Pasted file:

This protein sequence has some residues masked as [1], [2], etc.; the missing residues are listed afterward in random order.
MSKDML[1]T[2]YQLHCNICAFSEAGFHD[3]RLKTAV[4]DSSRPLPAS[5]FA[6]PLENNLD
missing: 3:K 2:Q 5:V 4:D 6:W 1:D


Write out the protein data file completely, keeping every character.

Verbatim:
This protein sequence has some residues masked as [1], [2], etc.; the missing residues are listed afterward in random order.
MSKDML[1]T[2]YQLHCNICAFSEAGFHD[3]RLKTAV[4]DSSRPLPAS[5]FA[6]PLENNLD
missing: 3:K 2:Q 5:V 4:D 6:W 1:D